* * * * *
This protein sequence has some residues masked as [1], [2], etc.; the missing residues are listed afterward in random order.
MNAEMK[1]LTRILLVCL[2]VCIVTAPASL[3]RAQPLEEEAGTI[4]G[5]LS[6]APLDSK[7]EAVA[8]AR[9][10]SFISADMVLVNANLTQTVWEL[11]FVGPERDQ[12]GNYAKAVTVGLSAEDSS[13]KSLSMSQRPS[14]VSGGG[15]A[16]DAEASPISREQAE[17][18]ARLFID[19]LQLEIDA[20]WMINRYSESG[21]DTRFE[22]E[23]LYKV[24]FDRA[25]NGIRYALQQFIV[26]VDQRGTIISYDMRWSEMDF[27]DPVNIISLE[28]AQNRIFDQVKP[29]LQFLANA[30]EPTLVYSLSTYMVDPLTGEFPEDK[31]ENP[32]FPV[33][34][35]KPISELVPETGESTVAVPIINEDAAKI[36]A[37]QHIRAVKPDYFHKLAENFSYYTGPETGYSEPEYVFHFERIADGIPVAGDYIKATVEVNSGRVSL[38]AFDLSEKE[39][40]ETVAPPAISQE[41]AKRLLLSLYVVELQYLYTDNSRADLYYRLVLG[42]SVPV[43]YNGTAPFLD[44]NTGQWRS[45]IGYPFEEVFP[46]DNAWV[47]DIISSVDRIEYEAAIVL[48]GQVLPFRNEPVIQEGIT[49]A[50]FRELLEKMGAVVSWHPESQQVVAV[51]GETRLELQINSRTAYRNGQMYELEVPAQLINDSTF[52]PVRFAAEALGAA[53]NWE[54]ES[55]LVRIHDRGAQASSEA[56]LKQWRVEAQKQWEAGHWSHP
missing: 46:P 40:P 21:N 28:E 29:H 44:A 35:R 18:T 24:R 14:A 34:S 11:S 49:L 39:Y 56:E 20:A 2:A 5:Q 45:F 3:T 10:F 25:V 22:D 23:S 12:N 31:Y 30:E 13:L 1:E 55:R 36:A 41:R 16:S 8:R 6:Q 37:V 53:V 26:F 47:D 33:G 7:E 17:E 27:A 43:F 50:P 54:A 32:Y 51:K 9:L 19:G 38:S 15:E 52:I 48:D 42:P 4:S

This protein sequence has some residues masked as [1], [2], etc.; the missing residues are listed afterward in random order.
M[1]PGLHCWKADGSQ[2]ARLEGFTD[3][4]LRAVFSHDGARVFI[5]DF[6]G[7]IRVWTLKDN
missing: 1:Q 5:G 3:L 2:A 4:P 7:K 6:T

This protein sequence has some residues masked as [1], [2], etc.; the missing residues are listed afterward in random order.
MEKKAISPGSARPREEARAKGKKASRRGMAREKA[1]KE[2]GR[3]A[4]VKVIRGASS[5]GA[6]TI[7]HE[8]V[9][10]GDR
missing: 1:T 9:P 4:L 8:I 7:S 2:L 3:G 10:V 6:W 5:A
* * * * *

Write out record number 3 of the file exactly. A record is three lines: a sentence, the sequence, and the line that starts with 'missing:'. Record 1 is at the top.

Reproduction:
This protein sequence has some residues masked as [1], [2], etc.; the missing residues are listed afterward in random order.
MEKKAISPGSARPREEARAKGKKASRRGMAREKA[1]KE[2]GR[3]A[4]VKVIRGASS[5]GA[6]TI[7]HE[8]V[9][10]GDR
missing: 1:T 9:P 4:L 8:I 7:S 2:L 3:G 10:V 6:W 5:A